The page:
This is another “big picture” topic — appeals.
There are times that life interferes with going to school. Family, emergencies, work, lack of work, illness… the list is endless. You really want to continue your education but outside events have conspired against you.
Now you find yourself in a muddle.
There are really three kinds of muddles: financial, academic and Financial Aid. One at a time.
What generally has happened is that, in the end, you owe the college money. A little or a lot, it doesn’t make much of a difference to us. Before you can do anything, you need to make arrangements to pay what you owe.
If you get letters and phone calls from the college, talk to us. Don’t ignore the folk from the Business Office because, if you do, we have no recourse but to send the debt to a collection agency. At that point it’s not pretty.
I’m not promising everything will be simple. Depends on how much you owe, what you circumstances are and what kind of personal financial situation you are in. But if you don’t talk to the folk in the Business Office, we can’t explore options.
Remember, if you owe the college money then you can’t register, get transcripts or get report cards. Everything is on hold until you get that settled.
In order to graduate, you have to earn at least a 2.0 grade point average. To keep you on that track, when you earn less than a 2.0 GPA you will be placed on academic probation. You do poorly enough for a couple of semesters, we will even limit the number of credit hours you can take.
If you have a single bad semester where your semester GPA is under 2.0 but your overall GPA is above 2.0, you’ll get a warning from us but that’s about it. It’s when that overall GPA falls under 2.0 that we start to put a fence around what you can take.
Therefore, if you’ve worked hard but something else has affected your grades, you will get a letter* from the Academic Standards committee about the opportunity to submit an appeal. They want to know what went wrong, how you’ve resolved that and what you plan to do about it in the next semester. Documentation of some sort helps but doesn’t need to be extensive. So if you had a medical problem during the semester, evidence of doctor visits or a hospital stay is useful in presenting your case.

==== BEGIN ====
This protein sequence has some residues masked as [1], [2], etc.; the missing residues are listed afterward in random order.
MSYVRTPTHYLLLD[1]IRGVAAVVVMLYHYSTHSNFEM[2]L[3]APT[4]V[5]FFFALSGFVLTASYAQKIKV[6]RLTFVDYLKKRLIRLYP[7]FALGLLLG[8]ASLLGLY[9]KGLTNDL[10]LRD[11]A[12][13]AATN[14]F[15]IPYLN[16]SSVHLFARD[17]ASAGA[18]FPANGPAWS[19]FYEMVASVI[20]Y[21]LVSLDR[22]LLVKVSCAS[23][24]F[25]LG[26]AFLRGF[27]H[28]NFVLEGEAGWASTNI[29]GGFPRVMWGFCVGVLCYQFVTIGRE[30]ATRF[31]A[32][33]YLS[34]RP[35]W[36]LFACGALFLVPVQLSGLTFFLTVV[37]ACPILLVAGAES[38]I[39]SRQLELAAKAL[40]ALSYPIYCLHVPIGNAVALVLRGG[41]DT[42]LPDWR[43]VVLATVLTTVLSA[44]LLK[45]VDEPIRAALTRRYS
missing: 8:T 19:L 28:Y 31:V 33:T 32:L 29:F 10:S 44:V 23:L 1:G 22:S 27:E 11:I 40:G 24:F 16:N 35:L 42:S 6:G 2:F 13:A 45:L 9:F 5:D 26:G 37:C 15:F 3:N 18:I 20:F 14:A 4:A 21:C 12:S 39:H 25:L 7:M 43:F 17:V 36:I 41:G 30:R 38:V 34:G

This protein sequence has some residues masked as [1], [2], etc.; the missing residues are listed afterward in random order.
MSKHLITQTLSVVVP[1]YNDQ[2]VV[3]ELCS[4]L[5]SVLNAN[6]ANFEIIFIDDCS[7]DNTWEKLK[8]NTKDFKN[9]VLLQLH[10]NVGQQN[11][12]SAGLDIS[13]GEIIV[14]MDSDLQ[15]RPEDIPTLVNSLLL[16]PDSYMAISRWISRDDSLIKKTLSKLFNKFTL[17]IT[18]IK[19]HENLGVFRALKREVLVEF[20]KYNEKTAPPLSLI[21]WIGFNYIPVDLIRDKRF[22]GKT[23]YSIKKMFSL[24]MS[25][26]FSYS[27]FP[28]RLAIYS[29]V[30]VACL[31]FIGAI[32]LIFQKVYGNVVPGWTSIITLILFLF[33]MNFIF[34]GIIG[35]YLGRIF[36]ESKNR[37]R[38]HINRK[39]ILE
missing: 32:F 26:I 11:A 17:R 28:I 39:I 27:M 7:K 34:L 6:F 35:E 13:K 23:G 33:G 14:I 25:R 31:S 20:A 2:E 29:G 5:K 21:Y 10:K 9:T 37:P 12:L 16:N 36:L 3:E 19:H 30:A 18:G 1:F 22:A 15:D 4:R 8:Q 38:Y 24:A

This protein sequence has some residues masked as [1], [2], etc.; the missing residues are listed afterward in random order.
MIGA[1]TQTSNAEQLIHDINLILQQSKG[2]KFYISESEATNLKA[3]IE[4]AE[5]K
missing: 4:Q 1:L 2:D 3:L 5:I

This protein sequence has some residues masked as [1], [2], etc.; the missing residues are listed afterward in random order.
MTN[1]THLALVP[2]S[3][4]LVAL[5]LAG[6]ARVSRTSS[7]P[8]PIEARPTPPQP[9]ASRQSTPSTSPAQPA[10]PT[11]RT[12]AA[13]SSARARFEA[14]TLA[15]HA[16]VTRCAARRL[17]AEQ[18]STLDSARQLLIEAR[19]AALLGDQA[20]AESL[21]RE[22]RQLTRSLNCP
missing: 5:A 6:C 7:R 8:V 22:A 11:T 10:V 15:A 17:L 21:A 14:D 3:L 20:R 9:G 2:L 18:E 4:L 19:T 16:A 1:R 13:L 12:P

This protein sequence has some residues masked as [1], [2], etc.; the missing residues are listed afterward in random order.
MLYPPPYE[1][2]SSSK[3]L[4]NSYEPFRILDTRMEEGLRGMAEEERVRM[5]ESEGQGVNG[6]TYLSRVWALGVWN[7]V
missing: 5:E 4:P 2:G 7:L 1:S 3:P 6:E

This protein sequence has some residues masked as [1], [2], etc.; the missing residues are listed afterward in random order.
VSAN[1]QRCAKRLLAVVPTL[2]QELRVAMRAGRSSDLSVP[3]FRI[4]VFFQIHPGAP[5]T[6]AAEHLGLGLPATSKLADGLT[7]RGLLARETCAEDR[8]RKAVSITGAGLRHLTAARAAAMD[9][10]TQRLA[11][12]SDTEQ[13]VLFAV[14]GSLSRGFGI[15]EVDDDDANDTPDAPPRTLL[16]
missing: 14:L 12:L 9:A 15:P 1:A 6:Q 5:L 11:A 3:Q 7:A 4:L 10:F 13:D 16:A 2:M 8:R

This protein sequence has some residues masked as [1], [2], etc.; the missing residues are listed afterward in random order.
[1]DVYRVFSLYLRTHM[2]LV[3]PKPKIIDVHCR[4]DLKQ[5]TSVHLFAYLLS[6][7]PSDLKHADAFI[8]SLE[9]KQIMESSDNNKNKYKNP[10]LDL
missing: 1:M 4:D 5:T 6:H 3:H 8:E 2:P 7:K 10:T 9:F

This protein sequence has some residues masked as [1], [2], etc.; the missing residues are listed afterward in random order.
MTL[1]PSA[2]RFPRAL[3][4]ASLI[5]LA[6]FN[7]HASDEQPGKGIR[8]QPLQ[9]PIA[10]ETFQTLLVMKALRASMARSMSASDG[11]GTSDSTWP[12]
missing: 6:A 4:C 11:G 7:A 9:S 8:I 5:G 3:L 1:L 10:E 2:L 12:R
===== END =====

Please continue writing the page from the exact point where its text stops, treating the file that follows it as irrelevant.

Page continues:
On the other hand, if you have not resolved the problem and it will linger through the next semester, you better have a bullet-proof plan to show how you will cope. The committee isn’t going to let you put yourself even further behind if your problem still exists.
Financial Aid Muddle
The State and Federal Financial Aid funds also have rules about number of credit hours completed and grade point average. These are separate rules from Academic Probation but pretty much follow the 2.0 GPA rule of thumb.
There is a completely separate appeal process if you are told you will lose your Financial Aid. They will ask you pretty much the same questions (what went wrong, how did you fix it, what are your plans) that the Academic Appeal folk will ask but you have to address the financial side of the story.
The dates for appeals for losing your Financial Aid is, again, in the letter* you will be sent. You have to present your case as directed in the letter to the Financial Aid office.
Either or Both – Academic and Financial Aid
While I’ve given you the 2.0 GPA rule of thumb, the Academic and Financial Aid rules are completely separate. You can be in trouble with one without being in trouble with the other. On the other hand, do poorly for a couple of semesters and you will be in trouble with both.
This is US Postal Service hard-copy, on physical paper, letter. This means the college really, really needs to know where you live and how to get mail to you. And you need to open ALL the mail we send to you.
The Appeal process is unforgiving. The Academic and Financial Aid committees have a firm deadline and if you miss it, well, they won’t give you a second chance. Not that they are heartless but if you can’t contact us, ask questions, get help, you will repeat whatever put you in that position in the first place and you will be in an even more difficult position. We’re protecting you from yourself, in many ways. If you’re in that position, you won’t appreciate it at the time…. Rant at us but then go away, deal with your life and come back when you’re able to be a serious student.
We’ll wait for you to be ready!